Getting Evidence into Practice: Tackling inequality by implementing high quality researchBMJ 2011; 342 doi: http://dx.doi.org/10.1136/bmj.d2809 (Published 11 May 2011) Cite this as: BMJ 2011;342:d2809
- Karen Pettersen, deputy editor
- 1Clinical Evidence, BMJ Evidence Centre, London, UK
A vast amount of medical research is published every day: an average of 11 systematic reviews and 75 controlled trials (PLoS Med 2010;7:e1000326). Information overload is often cited as the main reason why much of this research never affects clinical practice and so fails to lead to the promised improvements in healthcare. So what can be done to change this?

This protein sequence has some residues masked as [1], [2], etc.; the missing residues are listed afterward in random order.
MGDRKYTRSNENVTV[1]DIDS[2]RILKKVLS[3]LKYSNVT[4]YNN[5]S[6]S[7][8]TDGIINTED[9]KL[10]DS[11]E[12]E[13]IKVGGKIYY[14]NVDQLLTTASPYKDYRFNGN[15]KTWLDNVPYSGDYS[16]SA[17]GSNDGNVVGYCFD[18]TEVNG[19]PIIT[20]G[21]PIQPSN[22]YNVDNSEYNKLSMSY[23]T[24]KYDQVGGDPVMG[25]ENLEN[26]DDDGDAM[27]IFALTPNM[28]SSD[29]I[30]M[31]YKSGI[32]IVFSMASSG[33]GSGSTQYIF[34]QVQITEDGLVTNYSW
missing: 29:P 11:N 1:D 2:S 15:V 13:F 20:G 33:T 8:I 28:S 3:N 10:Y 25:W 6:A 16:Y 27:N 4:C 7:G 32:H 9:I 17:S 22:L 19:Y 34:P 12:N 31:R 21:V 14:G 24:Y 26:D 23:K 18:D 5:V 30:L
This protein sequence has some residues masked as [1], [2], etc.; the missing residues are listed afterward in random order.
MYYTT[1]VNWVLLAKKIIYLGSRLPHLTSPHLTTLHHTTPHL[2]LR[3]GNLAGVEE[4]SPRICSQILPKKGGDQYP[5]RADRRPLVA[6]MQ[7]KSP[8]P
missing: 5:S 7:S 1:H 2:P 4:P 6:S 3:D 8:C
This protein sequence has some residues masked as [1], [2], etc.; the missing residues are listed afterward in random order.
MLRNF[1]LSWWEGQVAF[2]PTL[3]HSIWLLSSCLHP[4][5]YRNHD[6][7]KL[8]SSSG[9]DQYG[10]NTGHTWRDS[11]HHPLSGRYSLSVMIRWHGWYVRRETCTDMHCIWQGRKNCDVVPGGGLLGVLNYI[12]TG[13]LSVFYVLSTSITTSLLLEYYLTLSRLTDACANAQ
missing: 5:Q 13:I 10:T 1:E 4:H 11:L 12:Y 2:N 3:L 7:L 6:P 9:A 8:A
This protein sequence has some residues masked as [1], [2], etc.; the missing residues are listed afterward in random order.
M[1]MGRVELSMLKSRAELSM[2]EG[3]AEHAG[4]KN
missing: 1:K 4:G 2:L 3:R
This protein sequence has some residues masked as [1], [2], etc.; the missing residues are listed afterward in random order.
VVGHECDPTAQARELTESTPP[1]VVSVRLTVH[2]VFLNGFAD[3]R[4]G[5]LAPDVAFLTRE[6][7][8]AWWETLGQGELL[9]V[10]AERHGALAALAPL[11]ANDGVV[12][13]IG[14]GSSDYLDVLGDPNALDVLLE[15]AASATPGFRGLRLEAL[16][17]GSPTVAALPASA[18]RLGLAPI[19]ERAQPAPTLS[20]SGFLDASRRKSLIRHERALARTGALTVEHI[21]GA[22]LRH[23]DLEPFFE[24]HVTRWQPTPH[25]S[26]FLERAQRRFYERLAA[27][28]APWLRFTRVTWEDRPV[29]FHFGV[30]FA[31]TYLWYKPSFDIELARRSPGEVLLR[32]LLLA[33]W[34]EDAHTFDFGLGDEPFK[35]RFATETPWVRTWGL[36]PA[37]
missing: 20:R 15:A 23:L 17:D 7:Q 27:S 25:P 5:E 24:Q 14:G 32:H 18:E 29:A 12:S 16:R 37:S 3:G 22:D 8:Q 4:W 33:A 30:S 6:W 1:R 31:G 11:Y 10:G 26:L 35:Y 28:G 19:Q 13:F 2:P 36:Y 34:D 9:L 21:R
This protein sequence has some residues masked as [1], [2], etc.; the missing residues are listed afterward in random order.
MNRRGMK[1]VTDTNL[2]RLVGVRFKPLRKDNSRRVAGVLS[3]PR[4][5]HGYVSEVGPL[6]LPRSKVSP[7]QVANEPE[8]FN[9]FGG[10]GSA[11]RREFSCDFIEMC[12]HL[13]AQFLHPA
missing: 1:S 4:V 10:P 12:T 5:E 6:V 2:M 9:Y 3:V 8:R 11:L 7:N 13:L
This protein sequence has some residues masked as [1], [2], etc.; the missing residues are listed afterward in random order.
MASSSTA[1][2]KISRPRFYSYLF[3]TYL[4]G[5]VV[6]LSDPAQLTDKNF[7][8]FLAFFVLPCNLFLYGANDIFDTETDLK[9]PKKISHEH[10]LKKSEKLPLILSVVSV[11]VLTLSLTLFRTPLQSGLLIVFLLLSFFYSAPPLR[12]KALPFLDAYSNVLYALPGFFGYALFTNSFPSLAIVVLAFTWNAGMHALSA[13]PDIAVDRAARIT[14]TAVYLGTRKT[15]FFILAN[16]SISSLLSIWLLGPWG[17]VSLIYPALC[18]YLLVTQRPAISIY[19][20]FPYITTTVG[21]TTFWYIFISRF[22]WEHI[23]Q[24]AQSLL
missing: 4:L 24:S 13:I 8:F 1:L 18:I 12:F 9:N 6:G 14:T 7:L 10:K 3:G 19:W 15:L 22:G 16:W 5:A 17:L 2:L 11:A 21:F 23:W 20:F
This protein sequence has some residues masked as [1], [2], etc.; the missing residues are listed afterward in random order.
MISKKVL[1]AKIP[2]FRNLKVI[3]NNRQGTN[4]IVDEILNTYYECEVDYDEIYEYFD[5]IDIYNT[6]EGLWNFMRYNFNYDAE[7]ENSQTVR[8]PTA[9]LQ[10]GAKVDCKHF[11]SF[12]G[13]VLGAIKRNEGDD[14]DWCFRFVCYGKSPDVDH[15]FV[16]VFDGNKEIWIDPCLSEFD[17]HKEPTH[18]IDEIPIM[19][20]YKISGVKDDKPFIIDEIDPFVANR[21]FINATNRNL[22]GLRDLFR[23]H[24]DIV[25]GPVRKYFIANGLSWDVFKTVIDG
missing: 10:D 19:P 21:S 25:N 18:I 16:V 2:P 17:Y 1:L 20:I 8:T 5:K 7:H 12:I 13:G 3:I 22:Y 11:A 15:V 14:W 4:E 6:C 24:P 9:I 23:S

The Getting Evidence into Practice award recognises the efforts of clinicians committed to successful implementation of high quality research. Our expectations of entries were high: we looked for initiatives that not only implemented high quality research (from guidelines or protocols based on systematic reviews or from individual systematic reviews) but also used evidence based implementation protocols and demonstrated improvements in outcomes that matter to patients.
Our entries this year included initiatives as diverse as a programme conducted in Manchester to increase rates of diagnosis of chronic kidney failure; a multicentre initiative spanning America, Canada, Europe, and Asia to implement the World Health Organization Safer Surgical Checklist; and a Hong Kong initiative aimed at localising …
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